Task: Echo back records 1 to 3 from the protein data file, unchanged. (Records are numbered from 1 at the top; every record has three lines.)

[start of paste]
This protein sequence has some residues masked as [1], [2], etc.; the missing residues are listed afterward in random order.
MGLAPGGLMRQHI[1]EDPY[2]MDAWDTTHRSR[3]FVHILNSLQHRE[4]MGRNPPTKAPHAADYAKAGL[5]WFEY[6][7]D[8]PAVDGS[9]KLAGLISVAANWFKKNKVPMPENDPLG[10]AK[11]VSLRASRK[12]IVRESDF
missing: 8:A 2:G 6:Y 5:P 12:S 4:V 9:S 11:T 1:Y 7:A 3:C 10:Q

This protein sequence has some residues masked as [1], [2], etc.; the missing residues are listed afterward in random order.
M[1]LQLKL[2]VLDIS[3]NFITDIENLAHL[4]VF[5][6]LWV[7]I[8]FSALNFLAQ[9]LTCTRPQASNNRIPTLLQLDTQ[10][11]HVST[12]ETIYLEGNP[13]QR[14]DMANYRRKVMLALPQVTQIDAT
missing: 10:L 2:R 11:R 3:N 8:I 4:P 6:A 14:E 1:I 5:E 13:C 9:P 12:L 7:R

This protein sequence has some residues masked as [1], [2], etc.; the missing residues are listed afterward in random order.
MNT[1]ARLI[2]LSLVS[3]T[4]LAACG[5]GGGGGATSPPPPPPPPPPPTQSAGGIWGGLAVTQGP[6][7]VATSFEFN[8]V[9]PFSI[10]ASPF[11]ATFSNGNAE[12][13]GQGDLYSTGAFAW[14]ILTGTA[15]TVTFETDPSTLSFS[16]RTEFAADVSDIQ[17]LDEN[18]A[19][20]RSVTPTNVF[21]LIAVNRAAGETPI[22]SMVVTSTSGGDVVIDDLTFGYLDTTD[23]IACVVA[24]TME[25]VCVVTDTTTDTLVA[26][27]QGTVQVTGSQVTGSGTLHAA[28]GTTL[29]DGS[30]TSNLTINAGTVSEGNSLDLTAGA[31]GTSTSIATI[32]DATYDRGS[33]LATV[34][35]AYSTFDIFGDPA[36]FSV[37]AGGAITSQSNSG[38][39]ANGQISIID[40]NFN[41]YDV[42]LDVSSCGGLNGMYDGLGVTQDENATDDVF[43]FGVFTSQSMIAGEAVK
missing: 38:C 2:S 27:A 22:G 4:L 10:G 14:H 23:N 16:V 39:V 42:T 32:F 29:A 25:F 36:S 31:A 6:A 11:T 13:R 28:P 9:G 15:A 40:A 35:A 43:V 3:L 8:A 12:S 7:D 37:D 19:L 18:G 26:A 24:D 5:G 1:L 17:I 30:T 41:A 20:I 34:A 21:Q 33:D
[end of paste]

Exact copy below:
This protein sequence has some residues masked as [1], [2], etc.; the missing residues are listed afterward in random order.
MGLAPGGLMRQHI[1]EDPY[2]MDAWDTTHRSR[3]FVHILNSLQHRE[4]MGRNPPTKAPHAADYAKAGL[5]WFEY[6][7]D[8]PAVDGS[9]KLAGLISVAANWFKKNKVPMPENDPLG[10]AK[11]VSLRASRK[12]IVRESDF
missing: 8:A 2:G 6:Y 5:P 12:S 4:V 9:S 11:T 1:Y 7:A 3:C 10:Q

This protein sequence has some residues masked as [1], [2], etc.; the missing residues are listed afterward in random order.
M[1]LQLKL[2]VLDIS[3]NFITDIENLAHL[4]VF[5][6]LWV[7]I[8]FSALNFLAQ[9]LTCTRPQASNNRIPTLLQLDTQ[10][11]HVST[12]ETIYLEGNP[13]QR[14]DMANYRRKVMLALPQVTQIDAT
missing: 10:L 2:R 11:R 3:N 8:I 4:P 6:A 14:E 1:I 5:E 13:C 9:P 12:L 7:R

This protein sequence has some residues masked as [1], [2], etc.; the missing residues are listed afterward in random order.
MNT[1]ARLI[2]LSLVS[3]T[4]LAACG[5]GGGGGATSPPPPPPPPPPPTQSAGGIWGGLAVTQGP[6][7]VATSFEFN[8]V[9]PFSI[10]ASPF[11]ATFSNGNAE[12][13]GQGDLYSTGAFAW[14]ILTGTA[15]TVTFETDPSTLSFS[16]RTEFAADVSDIQ[17]LDEN[18]A[19][20]RSVTPTNVF[21]LIAVNRAAGETPI[22]SMVVTSTSGGDVVIDDLTFGYLDTTD[23]IACVVA[24]TME[25]VCVVTDTTTDTLVA[26][27]QGTVQVTGSQVTGSGTLHAA[28]GTTL[29]DGS[30]TSNLTINAGTVSEGNSLDLTAGA[31]GTSTSIATI[32]DATYDRGS[33]LATV[34][35]AYSTFDIFGDPA[36]FSV[37]AGGAITSQSNSG[38][39]ANGQISIID[40]NFN[41]YDV[42]LDVSSCGGLNGMYDGLGVTQDENATDDVF[43]FGVFTSQSMIAGEAVK
missing: 38:C 2:S 27:A 22:G 4:L 10:G 14:H 23:N 16:V 39:V 42:T 32:F 29:A 25:F 36:S 31:A 6:A 11:T 13:R 28:P 9:G 15:A 40:A 35:A 43:V 3:L 8:A 12:S 7:D 37:D 19:L 18:G 26:A 24:D 5:G 1:L 17:I 30:T 41:A 20:I 34:A 21:Q 33:D